We Now Know Rethinking Cold War History

ISBN-10: 0198780710
ISBN-13: 9780198780717
Edition: 1997 (Reprint)
List price: $27.95 Buy it from $4.20
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Description: The end of the Cold War makes it possible, for the first time, to begin writing its history from a truly international perspective, one reflecting Soviet, East European, and Chinese as well as American and West European viewpoints. In a major  More...

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Book details

List price: $27.95
Copyright year: 1997
Publisher: Oxford University Press, Incorporated
Publication date: 7/9/1998
Binding: Paperback
Pages: 448
Size: 6.25" wide x 9.25" long x 1.25" tall
Weight: 1.254
Language: English

The end of the Cold War makes it possible, for the first time, to begin writing its history from a truly international perspective, one reflecting Soviet, East European, and Chinese as well as American and West European viewpoints. In a major departure from his earlier scholarship, John Lewis Gaddis, the pre-eminent American authority on the United States and the Cold War, has written a comprehensive comparative history of that conflict from its origins through to its most dangerous moment, the Cuban missile crisis. We Now Know is packed with new information drawn from previously unavailable sources; it also reflects the findings of a new generation of Cold War historians. It contains striking new insights into the role of ideology, democracy, economics, alliances, and nuclear weapons, as well as major reinterpretations of Stalin, Truman, Khrushchev, Mao, Eisenhower, and Kennedy. It suggests solutions to long-standing puzzles: Did the Soviet Union want world revolution? Why was Germany divided? Who started the Korean War? What did the Americans mean by "massive retaliation"? When did the Sino-Soviet split begin? Why did the U.S.S.R. send missiles to Cuba? And what made the Cold War last as long as it did? This is a fresh, thought-provoking and powerfully argued reassessment of the Cold War by one of its most distinguished historians. It will set the agenda for debates on this subject for years to come.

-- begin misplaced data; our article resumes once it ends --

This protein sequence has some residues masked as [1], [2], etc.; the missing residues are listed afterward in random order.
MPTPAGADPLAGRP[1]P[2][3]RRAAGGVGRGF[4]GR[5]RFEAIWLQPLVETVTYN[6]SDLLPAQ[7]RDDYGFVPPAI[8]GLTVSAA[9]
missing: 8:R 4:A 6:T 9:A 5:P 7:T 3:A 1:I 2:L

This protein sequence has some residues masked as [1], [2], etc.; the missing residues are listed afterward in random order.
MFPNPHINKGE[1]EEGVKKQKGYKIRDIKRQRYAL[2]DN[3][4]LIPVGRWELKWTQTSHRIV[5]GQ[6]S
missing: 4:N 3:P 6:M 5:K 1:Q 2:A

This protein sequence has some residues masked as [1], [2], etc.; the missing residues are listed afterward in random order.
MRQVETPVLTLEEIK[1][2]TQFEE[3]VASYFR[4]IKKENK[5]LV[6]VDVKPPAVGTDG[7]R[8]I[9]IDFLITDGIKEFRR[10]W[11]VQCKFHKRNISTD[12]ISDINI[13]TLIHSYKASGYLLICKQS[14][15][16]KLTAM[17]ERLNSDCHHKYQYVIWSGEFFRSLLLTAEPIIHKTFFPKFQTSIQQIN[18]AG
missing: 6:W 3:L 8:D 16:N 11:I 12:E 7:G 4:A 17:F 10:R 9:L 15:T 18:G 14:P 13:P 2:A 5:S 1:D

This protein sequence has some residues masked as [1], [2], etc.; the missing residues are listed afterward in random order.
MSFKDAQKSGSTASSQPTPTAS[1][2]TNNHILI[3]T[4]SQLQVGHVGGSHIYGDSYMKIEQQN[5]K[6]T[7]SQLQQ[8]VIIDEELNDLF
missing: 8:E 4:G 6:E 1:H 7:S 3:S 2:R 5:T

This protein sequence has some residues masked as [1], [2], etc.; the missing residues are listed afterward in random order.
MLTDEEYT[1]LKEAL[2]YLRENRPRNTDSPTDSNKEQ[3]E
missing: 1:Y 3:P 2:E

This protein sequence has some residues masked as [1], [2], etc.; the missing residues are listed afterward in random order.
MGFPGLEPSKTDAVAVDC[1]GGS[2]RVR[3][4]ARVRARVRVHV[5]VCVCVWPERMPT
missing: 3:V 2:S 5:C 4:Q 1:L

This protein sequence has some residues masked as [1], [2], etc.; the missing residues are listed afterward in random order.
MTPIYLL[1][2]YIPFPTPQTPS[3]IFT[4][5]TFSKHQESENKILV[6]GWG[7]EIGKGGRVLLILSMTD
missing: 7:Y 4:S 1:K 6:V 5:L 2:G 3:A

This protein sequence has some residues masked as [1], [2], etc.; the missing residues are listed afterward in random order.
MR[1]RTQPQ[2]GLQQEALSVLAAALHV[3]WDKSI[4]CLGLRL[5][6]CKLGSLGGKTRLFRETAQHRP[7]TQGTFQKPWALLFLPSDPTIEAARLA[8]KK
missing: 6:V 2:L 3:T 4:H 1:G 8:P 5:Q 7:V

John Lewis Gaddis is Robert A. Lovett Professor of History and Political Science at Yale University.

Dividing the World
Cold War Empires: Europe
Cold War Empires: Asia
Nuclear Weapons and the Early Cold War
The German Question
The Third World
Economics, Ideology, and Alliance Solidarity
Nuclear Weapons and the Escalation of the Cold War
The Cuban Missile Crisis
The New Cold War History: First Impressions
Notes
Bibliography
Index

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